31.7.22 Comparison of Mask versus Prong for Delivery of Continuous Airway Pressure in Premature Neonates with Tachypnea in Terms of Continuous Positive Airway Pressure Failure

Original Article

 

Mask versus Prong for Delivery of Continuous Airway Pressure

Comparison of Mask versus Prong for Delivery of Continuous Airway Pressure in Premature Neonates with Tachypnea in Terms of Continuous Positive Airway Pressure Failure

Shaukat Hussain, Muhammad Tayyab and Muhammad Arslan Farooq

ABSTRACT

Objective: To compare mask and prong for delivery of CPAP in management of premature neonates with tachypnea in terms of frequency of CPAP failure.

Study Design: Randomized controlled trial study.

Place and Duration of Study: This study was conducted at the Department of Pediatrics, Holy Family Hospital Rawalpindi from September 2018 to February 2019.

Materials and Methods: One hundred and twenty pre-term infants with gestational age from 27-34 weeks of any gender were included. They were divided in two groups; randomized to receive either mask (Group 1) and prong (Group 2) as a mode of NCAP delivery interface.

Results: Comparison of mask versus prong for delivery of CPAP in management of premature neonates with tachypnea in terms of frequency of CPAP failure shows 5% (n=3) in Group 1 and 11.67% (n=7) in Group 2 with p value was 0.18.

Conclusion: Mask for delivery of continuous airway pressure in management of premature neonates with tachypnea in terms of frequency of CPAP failurehas less frequency as compared to prong.

Key Words: Preterm, Tachypnea, Failure of CPAP, Nasal mask, Nasal prong

Citation of article: Hussain S, Tayyab M, Farooq MA. Comparison of Mask versus Prong for Delivery of Continuous Airway Pressure in Premature Neonates with Tachypnea in Terms of Continuous Positive Airway Pressure Failure. Med Forum 2020;31(7):92-95.

 

 

INTRODUCTION

Continuous increased airway pressure is used for management of pre- term neonates who have respiratory distress.1 It is simple, non invasive, easy to use and low cost method of ventilation in a child born with respiratory distress.1 Approximately 15 million babies are born preterm annually with mortality rate of almost 35 percent due to complications of preterm birth.2 Lack of pulmonary surfactant is the cause of respiratory distress in preterm babies causing immature pulmonary development and alveolar collapse. Clinically pre term babies present with progressive dyspnea and respiratory failure shortly after birth. Combination of pulmonary surfactant along with nasal positive airway pressure can maintain alveoli open to improve oxygenation and decrease respiratory distress.3

 

 

Department of Pediatrics, Holy Family Hospital Rawalpindi.

 

 

Correspondence: Dr. Shaukat Hussain, Senior Registrar of Pediatrics, Holy Family Hospital Rawalpindi

Contact No: 0332-8510366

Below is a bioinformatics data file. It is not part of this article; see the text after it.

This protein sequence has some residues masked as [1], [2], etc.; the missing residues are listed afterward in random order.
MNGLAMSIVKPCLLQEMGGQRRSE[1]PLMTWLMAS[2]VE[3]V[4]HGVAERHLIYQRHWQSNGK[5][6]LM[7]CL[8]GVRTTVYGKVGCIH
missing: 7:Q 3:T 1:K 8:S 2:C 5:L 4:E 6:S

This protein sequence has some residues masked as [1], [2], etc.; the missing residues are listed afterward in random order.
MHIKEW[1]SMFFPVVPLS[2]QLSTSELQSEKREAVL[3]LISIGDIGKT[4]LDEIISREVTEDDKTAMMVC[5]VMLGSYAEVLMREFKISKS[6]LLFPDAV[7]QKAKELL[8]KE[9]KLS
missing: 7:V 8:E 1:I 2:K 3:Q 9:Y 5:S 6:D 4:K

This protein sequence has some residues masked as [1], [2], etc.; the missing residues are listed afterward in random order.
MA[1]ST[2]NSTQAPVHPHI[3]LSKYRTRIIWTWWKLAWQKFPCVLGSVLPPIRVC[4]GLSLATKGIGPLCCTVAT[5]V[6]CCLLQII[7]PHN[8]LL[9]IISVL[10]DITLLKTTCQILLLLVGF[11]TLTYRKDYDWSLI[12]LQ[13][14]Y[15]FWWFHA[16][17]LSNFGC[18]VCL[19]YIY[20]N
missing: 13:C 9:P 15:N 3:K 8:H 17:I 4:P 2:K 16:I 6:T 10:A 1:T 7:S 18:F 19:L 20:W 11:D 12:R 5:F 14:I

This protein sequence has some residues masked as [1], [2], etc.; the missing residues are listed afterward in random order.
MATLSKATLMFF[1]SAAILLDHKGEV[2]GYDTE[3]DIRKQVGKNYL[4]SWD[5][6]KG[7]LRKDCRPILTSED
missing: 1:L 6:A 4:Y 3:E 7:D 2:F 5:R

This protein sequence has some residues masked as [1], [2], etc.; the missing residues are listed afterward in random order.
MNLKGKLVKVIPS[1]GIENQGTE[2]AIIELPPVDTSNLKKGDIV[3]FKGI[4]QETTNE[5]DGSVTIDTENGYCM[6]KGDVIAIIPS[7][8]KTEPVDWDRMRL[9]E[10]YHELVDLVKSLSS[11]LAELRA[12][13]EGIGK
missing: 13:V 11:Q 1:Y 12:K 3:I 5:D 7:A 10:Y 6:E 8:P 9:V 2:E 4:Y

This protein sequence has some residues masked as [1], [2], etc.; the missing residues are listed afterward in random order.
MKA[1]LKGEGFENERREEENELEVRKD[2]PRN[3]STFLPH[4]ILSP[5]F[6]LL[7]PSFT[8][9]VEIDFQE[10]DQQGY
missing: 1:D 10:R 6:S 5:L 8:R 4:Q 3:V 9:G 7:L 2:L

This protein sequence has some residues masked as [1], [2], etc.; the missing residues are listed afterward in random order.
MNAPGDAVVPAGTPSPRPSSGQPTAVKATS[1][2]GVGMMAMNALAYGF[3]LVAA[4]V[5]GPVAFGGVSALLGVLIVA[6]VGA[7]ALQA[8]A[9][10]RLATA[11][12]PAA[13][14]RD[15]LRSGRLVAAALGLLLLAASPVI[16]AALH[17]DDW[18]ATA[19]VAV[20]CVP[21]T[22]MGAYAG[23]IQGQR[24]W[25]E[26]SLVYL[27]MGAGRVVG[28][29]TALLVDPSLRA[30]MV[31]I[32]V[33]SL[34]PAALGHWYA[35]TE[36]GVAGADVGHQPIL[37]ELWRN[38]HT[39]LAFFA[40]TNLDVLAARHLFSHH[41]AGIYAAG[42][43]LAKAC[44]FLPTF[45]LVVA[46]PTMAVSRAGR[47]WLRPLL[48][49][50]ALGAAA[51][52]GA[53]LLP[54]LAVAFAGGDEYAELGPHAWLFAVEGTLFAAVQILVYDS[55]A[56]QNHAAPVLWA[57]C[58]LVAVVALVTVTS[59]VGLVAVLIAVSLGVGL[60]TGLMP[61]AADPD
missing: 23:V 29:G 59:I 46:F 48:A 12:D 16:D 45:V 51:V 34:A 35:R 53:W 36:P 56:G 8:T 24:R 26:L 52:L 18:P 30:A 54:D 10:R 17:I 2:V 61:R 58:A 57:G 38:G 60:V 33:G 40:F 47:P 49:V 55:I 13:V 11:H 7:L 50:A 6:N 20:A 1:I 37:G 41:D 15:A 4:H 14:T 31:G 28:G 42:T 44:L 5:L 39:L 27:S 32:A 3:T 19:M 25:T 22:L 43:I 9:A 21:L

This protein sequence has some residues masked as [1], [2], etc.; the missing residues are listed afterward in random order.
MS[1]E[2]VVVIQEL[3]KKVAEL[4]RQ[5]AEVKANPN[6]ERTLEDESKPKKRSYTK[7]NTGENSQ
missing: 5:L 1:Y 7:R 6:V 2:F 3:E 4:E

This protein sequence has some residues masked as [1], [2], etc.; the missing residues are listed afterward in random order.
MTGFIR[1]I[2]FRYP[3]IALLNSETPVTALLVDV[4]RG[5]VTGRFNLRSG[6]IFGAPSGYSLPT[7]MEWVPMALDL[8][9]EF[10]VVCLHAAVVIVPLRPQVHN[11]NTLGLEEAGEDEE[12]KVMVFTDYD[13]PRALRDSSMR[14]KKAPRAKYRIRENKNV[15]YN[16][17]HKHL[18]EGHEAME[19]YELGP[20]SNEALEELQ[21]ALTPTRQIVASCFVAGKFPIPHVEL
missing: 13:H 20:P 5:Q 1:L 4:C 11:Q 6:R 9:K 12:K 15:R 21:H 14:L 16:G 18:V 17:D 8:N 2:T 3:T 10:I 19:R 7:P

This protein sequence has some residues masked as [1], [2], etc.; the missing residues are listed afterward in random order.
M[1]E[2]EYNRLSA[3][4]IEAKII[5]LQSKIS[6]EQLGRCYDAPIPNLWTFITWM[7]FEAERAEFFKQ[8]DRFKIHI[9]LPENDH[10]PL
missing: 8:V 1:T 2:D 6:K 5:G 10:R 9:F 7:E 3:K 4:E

Email: shauki366@gmail.com

 

 

Received:    February, 2020

Accepted:    April, 2020

Printed:        July, 2020

 

 

 

 

 

Mechanical positive airway pressure ventilation using tracheal intubation has been used but it is associated with complications like pneumothorax, respiratory infections and trauma.4 There have been improvements in management of new born with respiratory distress, however controversies exist in most effective method of mechanical ventilation with least complications. Less invasive continuous increased pressure in nasal cavities is an approved method of ventilation support in neonates.4 Continuous increased pressure in nasal cavities can be given either via nasal prongs or nasal mask. Limitations to deliver continuous positive airway pressure via nasal prongs include difficult positioning of neonate, nasal injuries, difficulty in maintaining nasal prongs and poor tolerance.5 Other method of giving positive nasal airway pressure is by using nasal masks. Advantages of using nasal masks instead of nasal prongs are ease of application, better tolerance and less nasal trauma.6 Nasal continuous positive airway pressure use has been increased recently and it is replacing conventional mechanical ventilation using endotracheal tube.7,8

Different studies show different results regarding CPAP failure when comparing nasal mask vs nasal prongs. In a study by Goel et al1 that CPAP failure occurred in 13 % of patients in mask group and 25% in nasal prongs group. In another study by Chandrasekaran et al9 there was no difference in the incidence of CPAP failure in both groups. In another study by Say et al10 the failure rate of prong technique was higher vs mask modality 8% vs 2%.

Rationale of my study is to compare the mask vs prong and to promote the use of mask for delivery of air way pressure in management of premature neonates with tachypnea because it has less failure rate, is easy to apply, more tolerable and less traumatic as compared to nasal prongs.

MATERIALS AND METHODS

This randomized controlled trial was conducted at Department of Pediatrics, Holy Family Hospital Rawalpindi from 1st September 2018 28th to February 2019. A total of 120 pre term infants with gestational age from 27-34 weeks of any gender were included. They were divided in two groups; mask (Group 1) and prong (Group 2) as a mode of NCAP delivery interface. Randomization was done using a computer generated randomization chart. Informed consent was taken from the child’s parents/guardian. Infants in the Mask group were delivered NCPAP using Infant Nasal Mask. Infants in the Prong group were delivered NCPAP using appropriate size Infant Nasal Prong CPAP cannula system (size 0 and 1). Babies in both the groups were administered natural bovine surfactant (Survanta) at a dose of 100mg/Kg in 4 equal aliquots by INSURE. All infants enrolled in the study received a loading dose of 10 mg/kg caffeine base and then 2.5 mg/kg 24 hours after the loading dose and daily thereafter. Both the groups were observed for 24 hours for CPAP failure and recorded. The data was entered and analyzed through SPSS-20.

RESULTS

Gender distribution of the patients was done, it shows that 33 (55%) in Group 1 and 37 (61.67%) in Group 2 were male whereas 27 (45%) in Group 1 and 23 (38.33%) in Group 2 were females. The gestational age shows 31 (51.67%) in Group-1 and 29 (48.33%) in Group 2 were between 27-30 weeks whereas 29 (48.33%) in Group 1 and 31 (51.67%) in Group 2 were between 31-34 weeks with mean gestational ages were 30.52±1.86 weeks in Group 1 and 30.57±1.62 weeks (Table 1).

Table No.1: Frequency of gender and gestational age (n=120)

Variable

Group 1

Group 2

Gender

Male

33 (55%)

37 (61.67%))

Female

27 (45%)

23 (38.33%

Gestational age (weeks)

27-30

31 (51.67%)

29 (48.33%)

31-34

29 (48.33%)

31 (51.67%)